Lets not kid ourselves here. We have all seen some pretty crazy jury decisions, in our own opinions. And thats the key; "in our own opinion".

Remember, you have admitted to a crime and now have to convince/prove others, a jury of strangers, that the amnesty castle doctrine laws apply to you.
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Old June 30, 2012, 10:56 AM   #79
TexasJustice7
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[QUOTEDanez071: ]IMO... this is an area that I think you really miss the boat on.

In a self defense shooting, you have already admitted you shot and possibly killed someone.

Now, the burden is on you to convince/prove to a jury that your actions were reasonable and therefore you are protected under the castle doctrine laws as opposed to all of the murder laws applying to you.[/QUOTE]

I think it would be very interesting if anyone has any actual statistics on Castle Doctrine Home Defense Shootings if they have been published for States with the Castle Doctrine, as to how many of these homeowners were subesequently charged, or subsequently convicted of a crime after shooting
someone breaking their door down. I tried to do a bit of checking just for Texas but have not found any statistics on them. Perhaps one of the attorneys on the forum might have information on that.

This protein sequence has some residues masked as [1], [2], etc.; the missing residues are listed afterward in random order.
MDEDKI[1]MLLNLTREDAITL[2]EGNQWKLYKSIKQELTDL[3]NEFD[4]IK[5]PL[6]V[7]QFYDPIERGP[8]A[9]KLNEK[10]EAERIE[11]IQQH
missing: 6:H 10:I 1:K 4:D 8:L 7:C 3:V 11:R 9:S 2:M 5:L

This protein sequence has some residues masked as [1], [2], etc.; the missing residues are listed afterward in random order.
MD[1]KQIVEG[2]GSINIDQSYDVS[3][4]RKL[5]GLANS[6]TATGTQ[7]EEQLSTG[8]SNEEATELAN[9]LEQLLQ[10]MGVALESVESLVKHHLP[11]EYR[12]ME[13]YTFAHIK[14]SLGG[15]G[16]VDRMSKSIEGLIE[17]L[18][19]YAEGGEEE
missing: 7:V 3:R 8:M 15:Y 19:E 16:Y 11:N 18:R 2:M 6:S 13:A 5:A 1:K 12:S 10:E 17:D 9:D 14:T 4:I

If someone has a flimsy door that can be pushed open easily I would think that case would come under more scrutiny than someone who had a heavy security door deadbolt locked torn off and broken down to gain entry.
I don't think people should have doors that have glass panes that can be
broken easily by an intruder.
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Old June 30, 2012, 04:12 PM   #80
elrotundamundo
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If you decide to confront an intruder and hold them for police, remember that the responding officers will only see you as a "man with a gun" when they arrive. Bad guys and good guys often look alike and they won't be able to tell the difference until they sort it all out. Remember, most of the gun calls they go to are, for lack of a politically correct term, "dirtbag on dirtbag". If you do decide to confront, make sure you tell the dispatcher you are armed, are the homeowner, and give them a physical and clothing description of yourself as well as descriptions of the bad guys. When the cops arrive, holster and comply immediately with any orders including getting on the ground.

Having worked patrol for 16 years, I can tell you that law-abiding citizens often have an idea in their mind that their status as the 'good guy" is obvious and immediately discernible. It is a sad fact that cops eventually get very distrustful of everyone and won't know you are the good guy until they verify it after the volatile situation is controlled. Off-duty plain-clothes officers are killed by friendly fire far to often and we were always told in training to assume that if involved in an off-duty encounter,we might not be recognized as police even when displaying a badge.

Also carry a can of foam-type OC spray so if an apparently unarmed suspect tries to approach you while you have them at gunpoint, you can disable them in a legally justified manner. Foam OC is less likely to blow back in your face if it is windy. (learned that the hard way).